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Union Sees E-Verify Bill as a Job Killer

July 5, 2011

HARRISBURG, Penn. - A new federal bill being touted as a way to crack down on illegal immigration is being criticized by a union that says it could cripple the economy and undermine workers' rights, instead.

The Service Employees International Union (SEIU) 32BJ represents more than 120,000 property service workers in eight states. Pennsylvania State SEIU Director Gabe Morgan says the controversial "E-Verify" system would be mandatory if Texas Rep. Lamar Smith's proposal passes.

However, Morgan says, more than half the time it is used today, E-Verify fails to detect undocumented workers - and in the process, it jeopardizes legal immigrants.

"The danger is they'll be wrongfully flagged. The damage that creates is really to employers, because instead of hiring people and putting them to work, they have to spend more and more of their time trying to comply with government rules that don't really help anybody."

Morgan says the reality is that places with larger populations of immigrant workers tend to do better economically than areas where there aren't as many.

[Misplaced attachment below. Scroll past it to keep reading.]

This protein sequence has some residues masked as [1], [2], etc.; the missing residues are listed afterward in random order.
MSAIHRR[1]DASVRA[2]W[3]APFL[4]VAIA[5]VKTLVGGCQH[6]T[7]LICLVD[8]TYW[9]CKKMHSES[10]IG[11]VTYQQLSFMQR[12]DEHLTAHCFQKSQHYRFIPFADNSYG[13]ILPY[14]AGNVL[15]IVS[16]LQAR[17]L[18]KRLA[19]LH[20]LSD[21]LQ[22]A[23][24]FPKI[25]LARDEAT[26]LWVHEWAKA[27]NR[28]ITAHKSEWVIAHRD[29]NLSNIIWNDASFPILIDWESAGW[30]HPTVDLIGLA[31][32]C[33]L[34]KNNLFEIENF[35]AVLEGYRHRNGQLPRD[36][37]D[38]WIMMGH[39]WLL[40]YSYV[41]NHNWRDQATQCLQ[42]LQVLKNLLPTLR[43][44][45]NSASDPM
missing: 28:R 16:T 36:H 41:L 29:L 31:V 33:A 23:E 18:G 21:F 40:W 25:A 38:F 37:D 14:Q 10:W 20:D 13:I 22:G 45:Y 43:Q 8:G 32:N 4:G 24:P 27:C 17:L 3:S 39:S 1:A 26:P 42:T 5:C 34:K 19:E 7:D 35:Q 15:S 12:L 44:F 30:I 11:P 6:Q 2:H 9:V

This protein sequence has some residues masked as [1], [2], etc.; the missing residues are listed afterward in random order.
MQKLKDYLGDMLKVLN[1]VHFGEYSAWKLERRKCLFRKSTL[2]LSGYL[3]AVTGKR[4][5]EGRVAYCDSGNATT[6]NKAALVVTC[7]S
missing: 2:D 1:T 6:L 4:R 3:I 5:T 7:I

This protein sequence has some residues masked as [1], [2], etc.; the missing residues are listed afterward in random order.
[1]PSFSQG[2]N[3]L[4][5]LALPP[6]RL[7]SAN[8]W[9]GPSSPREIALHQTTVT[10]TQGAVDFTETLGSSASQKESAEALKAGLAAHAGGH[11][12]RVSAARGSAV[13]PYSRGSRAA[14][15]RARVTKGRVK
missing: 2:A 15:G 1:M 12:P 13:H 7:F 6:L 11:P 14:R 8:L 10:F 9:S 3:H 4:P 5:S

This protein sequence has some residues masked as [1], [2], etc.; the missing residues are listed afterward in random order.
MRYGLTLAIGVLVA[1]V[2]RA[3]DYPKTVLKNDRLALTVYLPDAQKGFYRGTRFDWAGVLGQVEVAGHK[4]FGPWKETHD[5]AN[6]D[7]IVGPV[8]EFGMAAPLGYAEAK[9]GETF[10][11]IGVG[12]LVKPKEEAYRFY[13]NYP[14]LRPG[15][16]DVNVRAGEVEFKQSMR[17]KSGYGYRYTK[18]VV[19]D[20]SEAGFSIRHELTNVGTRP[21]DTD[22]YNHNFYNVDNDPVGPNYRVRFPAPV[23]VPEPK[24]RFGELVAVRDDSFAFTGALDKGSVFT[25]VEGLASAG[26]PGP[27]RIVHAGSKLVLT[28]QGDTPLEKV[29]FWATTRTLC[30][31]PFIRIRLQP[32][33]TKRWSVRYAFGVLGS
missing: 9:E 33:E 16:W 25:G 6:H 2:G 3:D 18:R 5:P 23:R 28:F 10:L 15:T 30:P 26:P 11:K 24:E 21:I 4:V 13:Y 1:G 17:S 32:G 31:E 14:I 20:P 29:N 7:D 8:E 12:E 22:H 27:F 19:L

"The whole, sort of, logic of their argument is that having a system that deters immigrant workers from working would somehow help American workers. It's fine to say that, politically, but there's no economic basis for that."

If E-Verify becomes law, Morgan charges, small businesses will bear the brunt of the cost and consequences.

"All this bill is, is a job-killing, anti-small-business bill that tries to transfer the burden of solving the immigration problem from the government to businesses that are already struggling in this economy."

Supporters of E-Verify say it's a way to keep jobs in the hands of American workers at a time when unemployment is soaring. Morgan warns that it could increase the underground economy, with more workers paid under the table and kept off the books. Others doubt the federal government would be able to enforce mandatory E-Verify use, if the bill passes.



Tom Joseph, Public News Service - PA